A central railway station, and now a new tram from the airport
The easiest way to reach Edinburgh is by train into Waverley Station, deep in a valley in the middle of the old city. Trains from London take not much more than four hours. Virgin plans Edinburgh-London journey times of around four hours, every hour, following introduction of its new fleet of Azuma trains, probably in 2018.
Another point of arrival is the airport, 8 miles to the north of the city. The opening of the tram line makes access much easier. The trams run from the airport right down Princes Street, every 7 minutes between 06.18 and 22.48. Journey time – 30 minutes into the city. Adult single £5.50; return £8.50. Every tram stop has ticket vending machines.
02 What to see and do
World Heritage Site
The medieval Old Town and the Georgian New Town make up one of the most beautiful and elegant cityscapes in the world, a UNESCO World Heritage Site. Each area contains important historic buildings.
The New Town, designed in 1767, and a mix of classical architecture, grand squares, terraces, gardens and quiet lanes, is the largest complete demonstration of the Georgian period’s town planning in the world.
Robert Adam’s Charlotte Square, designed in 1791, is an architectural masterpiece. The outstanding building here is the Georgian House.
The north side of Charlotte Square is considered one of the finest pieces of urban design in Europe, the last grand instalment of James Craig’s New Town plan. Robert Adam (1728 –1792) who grew up in Edinburgh and studied at the University, was the leading neoclassical architect in Britain. This was one of his final works.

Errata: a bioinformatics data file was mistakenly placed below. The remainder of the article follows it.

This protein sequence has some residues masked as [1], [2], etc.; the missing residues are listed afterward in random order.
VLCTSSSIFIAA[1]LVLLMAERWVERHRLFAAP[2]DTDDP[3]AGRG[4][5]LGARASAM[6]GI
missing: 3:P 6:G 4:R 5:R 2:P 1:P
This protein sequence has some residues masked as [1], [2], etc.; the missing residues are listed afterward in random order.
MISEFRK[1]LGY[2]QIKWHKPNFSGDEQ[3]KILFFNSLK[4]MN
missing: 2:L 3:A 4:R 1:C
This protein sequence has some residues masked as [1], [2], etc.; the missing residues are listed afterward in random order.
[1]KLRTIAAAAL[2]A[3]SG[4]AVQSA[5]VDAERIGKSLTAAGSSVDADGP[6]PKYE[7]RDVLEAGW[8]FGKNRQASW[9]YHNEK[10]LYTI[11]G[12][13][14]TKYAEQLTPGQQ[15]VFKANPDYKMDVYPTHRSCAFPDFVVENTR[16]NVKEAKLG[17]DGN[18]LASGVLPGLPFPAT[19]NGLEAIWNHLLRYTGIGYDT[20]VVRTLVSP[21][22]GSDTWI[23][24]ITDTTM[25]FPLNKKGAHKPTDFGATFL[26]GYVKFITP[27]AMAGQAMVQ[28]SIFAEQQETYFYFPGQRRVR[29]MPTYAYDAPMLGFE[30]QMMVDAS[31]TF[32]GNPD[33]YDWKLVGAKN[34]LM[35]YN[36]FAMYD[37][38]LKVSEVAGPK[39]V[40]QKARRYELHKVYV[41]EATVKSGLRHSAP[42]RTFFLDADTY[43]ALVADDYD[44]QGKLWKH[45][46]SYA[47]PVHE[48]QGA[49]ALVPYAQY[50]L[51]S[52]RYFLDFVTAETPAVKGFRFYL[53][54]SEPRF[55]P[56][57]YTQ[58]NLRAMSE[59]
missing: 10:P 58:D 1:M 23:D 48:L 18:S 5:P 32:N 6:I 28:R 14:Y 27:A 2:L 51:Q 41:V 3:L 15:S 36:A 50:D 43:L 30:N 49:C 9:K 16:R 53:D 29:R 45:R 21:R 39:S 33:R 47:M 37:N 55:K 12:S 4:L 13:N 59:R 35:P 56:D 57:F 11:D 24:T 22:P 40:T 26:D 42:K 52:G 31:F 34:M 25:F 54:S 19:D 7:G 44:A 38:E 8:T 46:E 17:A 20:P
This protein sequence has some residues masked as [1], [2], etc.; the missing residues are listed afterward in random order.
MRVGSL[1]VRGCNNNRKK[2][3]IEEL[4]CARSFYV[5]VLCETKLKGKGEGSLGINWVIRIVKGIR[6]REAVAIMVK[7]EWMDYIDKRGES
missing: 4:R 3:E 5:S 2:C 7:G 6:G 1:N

With its palace-front, Corinthian pillars, tympanum arches and doorways crowned with fan-pattern arched windows, it looks like a single grand country house, although it contains a range of different living quarters. It became the model for “statement architecture” for years to come.
The Georgian House is the National Trust gem in Charlotte Square. Pure 200 year old grace, with a helpful guide on hand in each room.
A feast of festivals
Spot the next comic sensation at the Edinburgh Fringe (part of the festival, every August). Many of today’s comedy stars have played at this rambling, joyous riot of all-day performing. (The Fringe, like the main festival, began in 1947; eight groups came to the city hoping to perform at the new International Festival but were refused entry. They went ahead and performed on the fringe of the Festival anyway. The Edinburgh Festival Fringe was born.
The official festival (4-28 August 2017) was established in the same year as a world class cultural event to bring together audiences and artists from around the globe – “an unparalleled celebration of the performing arts and an annual meeting point for peoples of all nations…committed to virtuosity and originality.”
The book festival is on at the same time. And every street corner has its crazy, brilliant busker. Nothing quite like it anywhere on earth.
The film festival is the world’s longest running cine extravaganza: that runs in late June.
Men in Black